Recent efforts of the Chinese government to implement environmental laws and regulations have culminated in a comprehensive Environmental Protection Law which focuses on implementation and enforcement, defines accountability and legal responsibility, and imposes sanctions for non-compliance. Standards constitute a major component of environmental policy and now embrace every aspect of environmental quality, pollution discharge, environmental management, and even monitoring methodology. Recent amendments to the criminal law have greatly strengthened this mandatory aspect of environmental protection. At the institutional level, significant progress is reported in implementing unified monitoring, inspection and management systems throughout the country, through a wide range of local and central environmental bodies. Growing numbers of environmental professionals are now also employed in both the state and the private industrial sectors. A total of 8 400 departments within the environmental protection network include some 2 900 environmental protection bureaus, more than 2 000 environmental monitoring stations and about 1 850 stations for monitoring and enforcing compliance. Nearly 100 000 people are directly employed in environmental protection (SEPA 1997a).
Environmental policy responses and law in Australia have attempted, particularly in recent years, to incorporate the guiding principles of ecologically sustainable development (CoAG 1992, Commonwealth of Australia 1996). Coordination for environmental management is effected mainly through the Council of Australian Governments and the relevant Ministerial Councils. In addition to existing strategies on major sectors of the environment, the recently implemented Natural Heritage Trust of Australia Act 1997 will allow for the spending of some US$800 million over five years and to keep US$193 million in perpetuity as a capital base for future environmental expenditure (Commonwealth of Australia 1999a).
Laws and institutions dealing with New Zealand's environment were reduced in number and made more coherent in the late 1980s and early 1990s. The philosophical centrepiece is the Resource Management Act 1991, which places most environmental decision-making in the hands of locally-elected authorities and requires them to develop policies and plans governing the use of air, land and water. Central government still has primary responsibility for environmental issues where there is a clear national interest, and it can also set national policies, standards or guidelines to ensure that local authorities manage environmental issues in ways that are nationally consistent (New Zealand Ministry for the Environment 1997).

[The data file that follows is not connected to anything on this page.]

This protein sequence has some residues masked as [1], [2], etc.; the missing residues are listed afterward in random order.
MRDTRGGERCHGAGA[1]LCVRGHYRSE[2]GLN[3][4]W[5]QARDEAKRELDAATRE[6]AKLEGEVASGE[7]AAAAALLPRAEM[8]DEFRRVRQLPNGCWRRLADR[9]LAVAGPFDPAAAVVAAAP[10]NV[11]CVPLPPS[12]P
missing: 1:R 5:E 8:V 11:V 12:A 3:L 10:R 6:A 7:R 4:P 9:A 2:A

At the regional level, several major cooperative mechanisms focusing on the environment have been established (see box). Transboundary pollution has attracted significant regional cooperation. For instance, since 1993 the Environment Agency of Japan has been advocating the establishment of an Acid Deposition Monitoring Network in East Asia to establish uniform monitoring techniques, share data and information, create a common understanding of the state of acid deposition and provide inputs for decision-making at all levels. This monitoring network will bring together nine collaborating countries (China, Indonesia, Japan, the Republic of Korea, Malaysia, Mongolia, the Philippines, Thailand and the Russian Federation) (Environment Agency of Japan 1997a). Similarly, the Northwest Pacific Action Plan, adopted in 1994, deals with regional data collection, a survey of national legislation, marine pollution monitoring and preparedness, and response strategies (O'Conner 1996). Some other examples are described in the adjacent box.
One of the greatest policy challenges of the decade is to promote liberal trade while maintaining and strengthening the protection of the environment and natural resources. Trade and investment have been the principal engines of economic growth but they have resulted in serious environmental degradation. A number of governments are now taking action to reconcile trade and environmental interests, through the use of trade-environment related policies and agreements such as product standards, enforcement of the polluter pays principle, health and sanitary standards related to food exports, and ecolabelling. On this issue, ASEAN has recognized that any measures to promote better environmental management must be consistent with General Agreement on Tariffs and Trade (GATT) principles. It therefore calls for trade arrangements that support environment and development policies and seeks to improve capacity in trade-environment policy analysis, planning and evaluation (ASEAN 1997).